3.  Read a work you have written and check to see you haven’t told too much too soon.  Is there enough suspense and tension in your writing?  You may have to take away or drop in more hints of mystery to create a better plot.

Peace inside Chaos: Writing throughout Noise

November 7, 2011

My husband painted a labyrinth on our deck.  Ah.  Now I can wander and gaze into the open space behind us where tall oaks spread their branches, squirrels scamper and birds sing to the deer. 

Just before Halloween, I took my first meditative stroll.  The sun glinted through the colored leaves, its warmth welcomed me along with the fresh scents of fall; I took a deep breath and began.  

Peace.  One with nature. 

Then a mechanical voice screeched, “A HA HA HA HA!  Happy Halloweeeen!”

I’m jolted out of my calm; my pulse races, and heart beats.  I took a deep breath and tried to refocus.  One more step and . . . .

“A HA HA HA HA!  Happy Halloweeeen!”  it shrieked.

I gritted my teeth.  No matter what I WILL obtain peace.   Another step forward and . . .

“A HA HA HA HA!  Happy Halloweeeen!”

Now my head began to pound. 

Okay.  Let’s get this blasted circular obstacle course over with.  I sped up, and got dizzy.  I noticed each time I stepped toward the right half of the deck, the monster repeated its screeching mantra to me. 

The neighbor’s holiday decoration is motion sensitive

At the end, my head twirled from my too-fast circular run/walk and my eardrums pounded as the monster next door continued its rant. 

I guess we have to get along with people who are very different from ourselves, learn to live with interruptions, and write in spite of lifelong distractions. 

In the midst of the chaos of your life, may you carve out moments of peace.  Go inward, no matter what is exploding around you and find that inner core. 

And write. 

Writing Prompts: 

1.  Go to a very busy place such as an airport, a popular hang-out or cafe.  Sit with a notebook or laptop and write no matter what.  Get in a routine of writing throughout noise around you.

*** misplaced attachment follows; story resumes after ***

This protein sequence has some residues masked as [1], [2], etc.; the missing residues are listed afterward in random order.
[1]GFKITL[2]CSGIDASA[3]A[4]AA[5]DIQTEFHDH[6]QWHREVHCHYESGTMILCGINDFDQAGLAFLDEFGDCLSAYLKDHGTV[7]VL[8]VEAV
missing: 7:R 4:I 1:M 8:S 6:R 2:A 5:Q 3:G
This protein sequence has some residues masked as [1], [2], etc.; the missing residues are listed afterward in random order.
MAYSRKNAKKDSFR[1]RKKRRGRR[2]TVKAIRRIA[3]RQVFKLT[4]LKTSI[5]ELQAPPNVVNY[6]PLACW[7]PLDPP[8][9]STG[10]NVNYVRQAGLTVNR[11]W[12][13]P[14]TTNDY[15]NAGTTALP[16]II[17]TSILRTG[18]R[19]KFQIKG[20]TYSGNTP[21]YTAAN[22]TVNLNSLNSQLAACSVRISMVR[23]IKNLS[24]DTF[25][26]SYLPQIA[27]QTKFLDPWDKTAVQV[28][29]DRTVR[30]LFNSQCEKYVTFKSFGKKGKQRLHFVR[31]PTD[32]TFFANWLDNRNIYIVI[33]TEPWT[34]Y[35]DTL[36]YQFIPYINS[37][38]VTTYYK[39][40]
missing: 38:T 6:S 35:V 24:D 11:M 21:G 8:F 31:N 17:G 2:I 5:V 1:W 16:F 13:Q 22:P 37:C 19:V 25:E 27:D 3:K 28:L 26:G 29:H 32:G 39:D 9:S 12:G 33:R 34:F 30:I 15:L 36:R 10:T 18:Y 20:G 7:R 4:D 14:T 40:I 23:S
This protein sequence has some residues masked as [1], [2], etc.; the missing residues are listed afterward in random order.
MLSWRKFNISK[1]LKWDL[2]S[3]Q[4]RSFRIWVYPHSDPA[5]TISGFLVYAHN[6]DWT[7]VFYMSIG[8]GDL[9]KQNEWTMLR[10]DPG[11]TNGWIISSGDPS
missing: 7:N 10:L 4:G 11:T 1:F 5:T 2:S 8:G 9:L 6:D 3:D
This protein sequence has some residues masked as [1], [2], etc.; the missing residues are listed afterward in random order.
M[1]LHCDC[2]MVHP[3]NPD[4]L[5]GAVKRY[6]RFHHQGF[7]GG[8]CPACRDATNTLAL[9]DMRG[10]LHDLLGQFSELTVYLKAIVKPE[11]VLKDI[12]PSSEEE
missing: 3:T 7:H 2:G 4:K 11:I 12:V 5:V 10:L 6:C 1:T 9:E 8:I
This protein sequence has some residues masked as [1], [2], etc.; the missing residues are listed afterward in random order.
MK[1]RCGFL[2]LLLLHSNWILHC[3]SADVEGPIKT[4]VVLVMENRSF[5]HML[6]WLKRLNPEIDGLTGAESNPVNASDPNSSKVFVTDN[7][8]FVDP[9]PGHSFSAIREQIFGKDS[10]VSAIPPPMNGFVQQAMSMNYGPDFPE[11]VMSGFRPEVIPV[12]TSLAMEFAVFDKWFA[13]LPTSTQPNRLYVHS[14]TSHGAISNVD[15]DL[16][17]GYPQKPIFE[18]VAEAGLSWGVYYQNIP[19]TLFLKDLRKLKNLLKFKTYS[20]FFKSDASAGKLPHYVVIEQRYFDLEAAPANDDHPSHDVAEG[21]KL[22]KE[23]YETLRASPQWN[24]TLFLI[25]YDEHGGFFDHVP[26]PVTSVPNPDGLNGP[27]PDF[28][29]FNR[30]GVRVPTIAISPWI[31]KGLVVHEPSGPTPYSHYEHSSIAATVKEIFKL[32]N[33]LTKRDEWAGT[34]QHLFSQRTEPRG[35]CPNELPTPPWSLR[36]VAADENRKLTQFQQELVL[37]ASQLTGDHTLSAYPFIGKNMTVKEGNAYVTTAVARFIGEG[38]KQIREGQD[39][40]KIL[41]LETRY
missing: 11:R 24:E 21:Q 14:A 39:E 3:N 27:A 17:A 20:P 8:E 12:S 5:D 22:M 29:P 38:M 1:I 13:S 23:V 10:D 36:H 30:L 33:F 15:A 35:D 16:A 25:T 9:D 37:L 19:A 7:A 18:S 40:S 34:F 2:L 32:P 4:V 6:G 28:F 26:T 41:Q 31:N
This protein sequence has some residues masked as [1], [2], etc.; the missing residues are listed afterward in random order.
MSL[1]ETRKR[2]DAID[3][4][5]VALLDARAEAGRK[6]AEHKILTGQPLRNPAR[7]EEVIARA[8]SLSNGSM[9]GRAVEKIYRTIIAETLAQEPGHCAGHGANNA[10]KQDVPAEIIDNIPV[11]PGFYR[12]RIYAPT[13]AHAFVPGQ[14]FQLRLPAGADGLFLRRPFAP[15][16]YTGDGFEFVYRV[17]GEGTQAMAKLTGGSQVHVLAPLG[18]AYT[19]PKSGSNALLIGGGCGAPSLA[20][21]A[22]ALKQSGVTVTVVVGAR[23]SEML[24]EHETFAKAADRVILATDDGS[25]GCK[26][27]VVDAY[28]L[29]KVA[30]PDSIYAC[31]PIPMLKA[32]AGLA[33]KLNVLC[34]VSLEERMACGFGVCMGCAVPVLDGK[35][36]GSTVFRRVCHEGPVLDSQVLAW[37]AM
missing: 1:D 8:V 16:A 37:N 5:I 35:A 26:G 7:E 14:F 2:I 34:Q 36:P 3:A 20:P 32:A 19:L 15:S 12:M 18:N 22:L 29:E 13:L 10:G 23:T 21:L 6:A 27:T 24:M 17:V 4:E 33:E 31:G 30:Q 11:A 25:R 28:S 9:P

2.  Write about a chaotic time in your life.  How did you grow or change from this experience?

3.  Choose a character who is living through action and chaos but discovers inner peace.

Freshman and Sophmore Poetry Contest Deadline: Nov. 15, 2011

November 4, 2011
What is the Nancy Thorp Poetry Contest?

Now in its forty-eighth year, the contest is sponsored by Hollins University and awards prizes for the best poems submitted by girls who are sophomores or juniors in high school or preparatory school.

What are the prizes?

First place (one winner)

  • $200 cash prize
  • Free registration, transportation to, and housing for the Lex Allen Literary Festival at Hollins University on March 10, 2012.
  • Publication in Cargoes, Hollins’ student literary magazine
  • Ten copies of Cargoes

Second place (six winners)

  • $25 cash prize
  • Publication in Cargoes
  • Two copies of Cargoes
What are the requirements?
  • Must be a sophomore or junior in high school or preparatory school
  • Students must submit their poem(s) online. Students must have a faculty sponsor.
  • No more than two poems by any one student may be submitted (Microsoft Word or text document only)
  • Please label additional pages with the author’s name, title of poem, and page number
  • Each entry must include the following information on the poem(s):
    • Author’s name
    • Author’s mailing address
    • Author’s phone number and/or e-mail address
    • Year of author’s high school graduation
    • Faculty sponsor’s name and e-mail address
    • Author’s school
    • Address of author’s school
    • Phone number of author’s school
What is the deadline for entries?

November 15.

Who chooses the winning poems?

Winners are chosen by students and faculty members in the creative writing program at Hollins.

When are winners notified?

Mid-February 2012.

Who was Nancy Thorp?

Nancy Thorp, Hollins class of 1960, was a young poet who showed great promise when she was a student. Following her death in 1962, her family established the Nancy Thorp Contest to encourage the work of young poets.

For more information:

http://www.hollins.edu/academics/english/thorp.shtml

Celebrate Haiti Poster Project!

November 4, 2011

Visit Clinton Bush Celebrate Haiti Poster Project

Remember.  Celebrate.  Haiti.

Get vibrant.  Get history.  Get creative.  Get fun! http://cbhf.3cdn.net/faa26abbe7a714edda_ukm6bpwdw.pdf